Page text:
In the light of what happened to Mr Dunne, in December last year, Ms Alcock put in a complaint to the Good Shepherd Trust both about Nigel Stapleton's behaviour towards Mr Dunne and her own removal from the governing board without any explanation.
In her letter to the chair of the GST, Simon Walker, Ms Alcock said she understood the Trust had been aware of concerns about Mr Stapleton's behaviour, yet nothing was done about it. "Why was it allowed to continue?" she asked.
Addressing Mr Walker, Ms Alcock concluded:
"I would be very grateful if you would look into this matter in more detail and let me know why the concerns regarding Mr Stapleton were not addressed at this time and why I was silenced in this way? This is particularly worrying given the context of Mr Dunne's resignation."
Mr Walker didn't even bother to reply, leaving it to the current clerk of Ashley's LGC to respond, dismissing her complaint in one line.
It seems like allegations about Nigel Stapleton's behaviour aren't just limited to LGC meetings. A former member of staff at Ashley School, Laura Barden, had run-ins with Mr Stapleton in her capacity as lettings manager for the Harmony Centre on the Ashley School playing field. She took on the responsibility alongside her other duties, and she made a success of it. In her formal complaint to the GST she states:
"With the increase in [the Harmony Centre's] popularity came an increase in noise complaints from a small number of residents in Ashley Park. All complaints were taken seriously and restrictions were put in place regarding amplified music, alcohol and finishing times. Bookings were carefully vetted by myself and any arrangement agreed in writing with Richard [Dunne].
Any complaints from the APRA [Ashley Park Residents Association] were made to Nigel [a member of APRA], who would then phone or email Richard (day, night and during the weekend). Richard told me that the tone of the emails and calls were often aggressive and the timings intrusive. I know that Richard found it difficult as it was infringing on his family life. On more than one occasion Nigel turned up at a private party in the Harmony Centre and tried to shut it down. Hirers would then call my personal mobile number (which was given out in case of emergencies) in distress. This was extremely embarrassing for me and upsetting for the hirers.
After one complaint regarding noise from a children's party where a small amount of alcohol had been served to guests (agreed by Richard), I was cc'd into an email from Nigel to Richard. In the email Nigel told Richard to 'curb' my behavior with regard to lettings. I put in an official complaint... as I felt the tone of Nigel's email was inappropriate and offensive."
Ms Barden says the substance of her complaint was ignored. Ms Barden's complaint to the GST continues with another, slightly alarming example:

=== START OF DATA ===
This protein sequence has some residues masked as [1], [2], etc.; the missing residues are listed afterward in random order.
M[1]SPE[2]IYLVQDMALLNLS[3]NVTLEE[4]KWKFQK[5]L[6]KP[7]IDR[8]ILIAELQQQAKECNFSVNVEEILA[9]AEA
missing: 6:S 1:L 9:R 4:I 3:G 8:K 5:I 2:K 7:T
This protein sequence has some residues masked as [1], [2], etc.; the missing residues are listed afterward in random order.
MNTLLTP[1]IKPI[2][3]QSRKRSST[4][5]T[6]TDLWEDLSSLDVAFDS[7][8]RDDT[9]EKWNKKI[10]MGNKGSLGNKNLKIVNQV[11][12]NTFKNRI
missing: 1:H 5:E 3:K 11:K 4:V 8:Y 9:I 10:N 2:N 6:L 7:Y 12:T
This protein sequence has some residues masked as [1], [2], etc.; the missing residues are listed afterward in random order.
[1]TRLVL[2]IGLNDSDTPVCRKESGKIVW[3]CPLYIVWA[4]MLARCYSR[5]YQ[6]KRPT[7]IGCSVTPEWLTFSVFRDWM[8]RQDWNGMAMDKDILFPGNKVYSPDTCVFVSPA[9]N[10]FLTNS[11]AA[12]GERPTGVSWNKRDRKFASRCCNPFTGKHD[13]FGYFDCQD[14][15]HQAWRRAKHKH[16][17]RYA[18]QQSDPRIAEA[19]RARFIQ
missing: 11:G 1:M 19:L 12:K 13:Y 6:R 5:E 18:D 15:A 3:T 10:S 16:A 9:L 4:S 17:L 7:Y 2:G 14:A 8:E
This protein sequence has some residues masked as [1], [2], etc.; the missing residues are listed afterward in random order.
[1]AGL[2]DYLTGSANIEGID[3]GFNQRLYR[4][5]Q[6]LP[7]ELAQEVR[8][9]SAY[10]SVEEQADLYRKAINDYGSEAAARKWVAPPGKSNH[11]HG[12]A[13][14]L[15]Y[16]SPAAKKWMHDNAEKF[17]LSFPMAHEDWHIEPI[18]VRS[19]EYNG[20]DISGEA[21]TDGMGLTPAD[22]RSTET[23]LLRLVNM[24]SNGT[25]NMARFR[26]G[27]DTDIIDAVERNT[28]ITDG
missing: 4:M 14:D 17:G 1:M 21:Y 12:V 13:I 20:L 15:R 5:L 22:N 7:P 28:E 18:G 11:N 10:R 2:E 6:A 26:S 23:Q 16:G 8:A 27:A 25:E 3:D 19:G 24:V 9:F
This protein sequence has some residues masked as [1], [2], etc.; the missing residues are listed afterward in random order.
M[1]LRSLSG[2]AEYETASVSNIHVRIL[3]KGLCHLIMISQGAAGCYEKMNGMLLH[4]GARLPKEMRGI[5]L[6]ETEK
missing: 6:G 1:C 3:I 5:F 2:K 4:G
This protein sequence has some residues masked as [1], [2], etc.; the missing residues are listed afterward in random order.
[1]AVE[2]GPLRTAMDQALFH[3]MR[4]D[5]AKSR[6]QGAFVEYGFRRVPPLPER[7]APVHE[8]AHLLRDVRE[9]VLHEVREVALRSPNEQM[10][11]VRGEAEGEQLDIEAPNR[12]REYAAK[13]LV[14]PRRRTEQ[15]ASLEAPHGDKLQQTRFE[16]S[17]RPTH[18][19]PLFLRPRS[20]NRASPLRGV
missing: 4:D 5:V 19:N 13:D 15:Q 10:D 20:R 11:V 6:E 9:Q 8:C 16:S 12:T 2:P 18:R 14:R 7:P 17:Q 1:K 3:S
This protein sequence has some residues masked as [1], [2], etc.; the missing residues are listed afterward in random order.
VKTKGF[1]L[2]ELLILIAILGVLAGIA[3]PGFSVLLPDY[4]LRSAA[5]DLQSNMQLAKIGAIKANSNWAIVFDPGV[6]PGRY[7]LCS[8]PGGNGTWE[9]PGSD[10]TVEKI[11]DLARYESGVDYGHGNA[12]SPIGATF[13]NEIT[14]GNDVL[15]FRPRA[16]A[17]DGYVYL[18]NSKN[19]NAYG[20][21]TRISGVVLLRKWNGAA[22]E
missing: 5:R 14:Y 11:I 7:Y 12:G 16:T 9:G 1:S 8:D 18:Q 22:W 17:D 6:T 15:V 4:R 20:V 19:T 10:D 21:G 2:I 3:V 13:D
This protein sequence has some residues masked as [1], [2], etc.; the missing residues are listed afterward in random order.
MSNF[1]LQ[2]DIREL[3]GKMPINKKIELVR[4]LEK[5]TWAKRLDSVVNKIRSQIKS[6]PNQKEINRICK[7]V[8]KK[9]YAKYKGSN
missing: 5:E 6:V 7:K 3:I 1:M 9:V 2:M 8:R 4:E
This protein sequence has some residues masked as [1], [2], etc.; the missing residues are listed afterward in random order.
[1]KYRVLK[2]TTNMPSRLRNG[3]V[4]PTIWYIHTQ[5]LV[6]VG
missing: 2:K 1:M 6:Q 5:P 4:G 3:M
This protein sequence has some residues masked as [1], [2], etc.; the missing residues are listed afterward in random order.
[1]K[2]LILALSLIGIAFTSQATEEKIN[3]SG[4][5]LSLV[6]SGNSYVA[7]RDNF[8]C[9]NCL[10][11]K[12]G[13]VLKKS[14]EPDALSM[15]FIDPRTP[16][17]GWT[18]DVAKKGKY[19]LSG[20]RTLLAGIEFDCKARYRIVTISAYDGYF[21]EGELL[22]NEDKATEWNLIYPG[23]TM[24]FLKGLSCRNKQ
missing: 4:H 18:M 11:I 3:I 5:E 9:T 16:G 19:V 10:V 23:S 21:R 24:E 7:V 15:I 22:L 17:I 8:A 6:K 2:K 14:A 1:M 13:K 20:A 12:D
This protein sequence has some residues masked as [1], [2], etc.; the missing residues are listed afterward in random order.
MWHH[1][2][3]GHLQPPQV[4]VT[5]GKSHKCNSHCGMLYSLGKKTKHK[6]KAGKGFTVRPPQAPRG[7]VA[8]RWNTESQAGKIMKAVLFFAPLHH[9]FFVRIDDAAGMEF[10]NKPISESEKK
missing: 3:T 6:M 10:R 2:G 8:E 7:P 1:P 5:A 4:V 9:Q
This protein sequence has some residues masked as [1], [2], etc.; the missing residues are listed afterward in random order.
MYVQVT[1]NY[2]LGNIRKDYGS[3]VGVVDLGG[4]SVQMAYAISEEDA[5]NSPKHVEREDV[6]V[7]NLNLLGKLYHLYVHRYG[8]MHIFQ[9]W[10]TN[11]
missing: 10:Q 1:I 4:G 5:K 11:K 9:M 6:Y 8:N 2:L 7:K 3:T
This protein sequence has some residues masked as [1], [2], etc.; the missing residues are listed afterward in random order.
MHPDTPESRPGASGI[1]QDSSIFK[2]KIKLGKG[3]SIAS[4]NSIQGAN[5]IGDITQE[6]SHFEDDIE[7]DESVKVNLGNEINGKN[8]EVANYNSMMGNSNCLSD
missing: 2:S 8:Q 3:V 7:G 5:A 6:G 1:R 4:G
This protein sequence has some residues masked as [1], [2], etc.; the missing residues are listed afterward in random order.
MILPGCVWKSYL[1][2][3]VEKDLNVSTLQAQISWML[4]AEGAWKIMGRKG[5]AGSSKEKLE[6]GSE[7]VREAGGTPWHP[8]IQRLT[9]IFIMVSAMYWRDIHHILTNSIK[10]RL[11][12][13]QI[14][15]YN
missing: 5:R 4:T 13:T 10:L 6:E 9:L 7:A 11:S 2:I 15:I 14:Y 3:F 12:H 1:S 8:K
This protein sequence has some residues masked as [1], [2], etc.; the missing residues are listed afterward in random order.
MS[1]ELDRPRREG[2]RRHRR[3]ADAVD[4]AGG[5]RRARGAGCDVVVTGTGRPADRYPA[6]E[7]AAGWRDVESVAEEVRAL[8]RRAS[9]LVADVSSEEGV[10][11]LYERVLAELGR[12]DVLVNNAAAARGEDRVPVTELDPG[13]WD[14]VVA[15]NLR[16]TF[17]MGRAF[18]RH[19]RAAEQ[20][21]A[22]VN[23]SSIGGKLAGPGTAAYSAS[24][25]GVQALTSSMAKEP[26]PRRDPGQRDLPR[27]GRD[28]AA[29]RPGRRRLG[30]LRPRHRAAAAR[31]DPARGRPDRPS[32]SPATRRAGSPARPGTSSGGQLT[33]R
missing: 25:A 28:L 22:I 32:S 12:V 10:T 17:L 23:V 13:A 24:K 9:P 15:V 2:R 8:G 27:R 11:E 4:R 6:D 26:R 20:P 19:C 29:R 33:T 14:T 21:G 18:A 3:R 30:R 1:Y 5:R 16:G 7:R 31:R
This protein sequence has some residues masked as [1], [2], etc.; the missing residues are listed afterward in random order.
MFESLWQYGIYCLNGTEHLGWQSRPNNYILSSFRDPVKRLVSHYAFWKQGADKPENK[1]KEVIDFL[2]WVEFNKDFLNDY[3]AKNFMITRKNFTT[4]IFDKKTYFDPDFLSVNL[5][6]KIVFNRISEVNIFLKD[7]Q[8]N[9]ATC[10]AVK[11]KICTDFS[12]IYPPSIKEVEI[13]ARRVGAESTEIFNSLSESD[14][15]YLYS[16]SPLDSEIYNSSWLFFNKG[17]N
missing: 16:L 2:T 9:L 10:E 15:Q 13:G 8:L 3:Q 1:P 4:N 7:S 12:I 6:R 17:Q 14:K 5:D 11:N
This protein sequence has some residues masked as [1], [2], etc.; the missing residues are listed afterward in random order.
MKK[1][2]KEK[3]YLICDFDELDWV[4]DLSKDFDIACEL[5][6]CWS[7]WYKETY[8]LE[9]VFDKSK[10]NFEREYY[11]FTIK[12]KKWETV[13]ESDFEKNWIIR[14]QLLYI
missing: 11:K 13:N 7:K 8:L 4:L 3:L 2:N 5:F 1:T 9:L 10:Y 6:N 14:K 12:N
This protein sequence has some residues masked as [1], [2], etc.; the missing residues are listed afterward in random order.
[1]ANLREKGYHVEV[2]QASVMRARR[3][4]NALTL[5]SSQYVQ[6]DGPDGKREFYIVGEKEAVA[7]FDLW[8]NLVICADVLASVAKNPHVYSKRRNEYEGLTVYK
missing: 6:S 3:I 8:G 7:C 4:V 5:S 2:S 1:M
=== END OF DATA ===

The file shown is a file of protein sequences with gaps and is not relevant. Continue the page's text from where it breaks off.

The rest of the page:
"I was also witness to Nigel's questionable behavior when he invited one of the Ashley Park complainants to school for a meeting. Richard was unavailable so I stood in for him. Nigel spoke over the gentleman, cut him off and interrupted him on a number of occasions. His manner was rude and aggressive. The gentleman asked me if there was an 'out of hours number' he could call if he needed to complain about noise from the Harmony Centre. Nigel said "I'm sure you would like the phone number of Laura's bedroom" and started laughing. Not only did it not make any sense, it was an outrageous thing to say during a meeting.
During a period of 6 months I was having to speak to Richard most weeks regarding complaints from Nigel. I didn't want to come into work on a Monday as I was so worried about what had happened over the weekend! It was extremely difficult for both Richard and I to work under those circumstances... It was a toxic environment to work in... a really scary and stressful time as I felt i was being bullied out of my job.
I became ill in May 2017 and was eventually diagnosed with a chronic neurological condition. The chronic pain was increased during periods of stress so i took the decision to step back from lettings and any additional work at weekends. This limited the interaction with Nigel and i was thankfully able to move to a new job at the beginning of this year. After I'd handed in my notice he came on a visit to the school. Once in the office he made a point of going around the room and talking to everyone. He ignored me, then left."
The Trust refused to investigate Ms Barden's complaint, saying she made it too late. Ms Barden says:
"The response I received from the GST with regards to my complaint was woefully inadequate. It's completely unacceptable for them to refuse to deal with very serious allegations due to the passage of time. The timing of a complaint does not make it any less valid or true. Late complaints CAN be investigated by the GST "if it appears reasonable and fair to do so, having regard to the circumstances surrounding the complaint". They have simply chosen not to. An interesting choice for a Trust whose duty of care supposedly extends to former staff."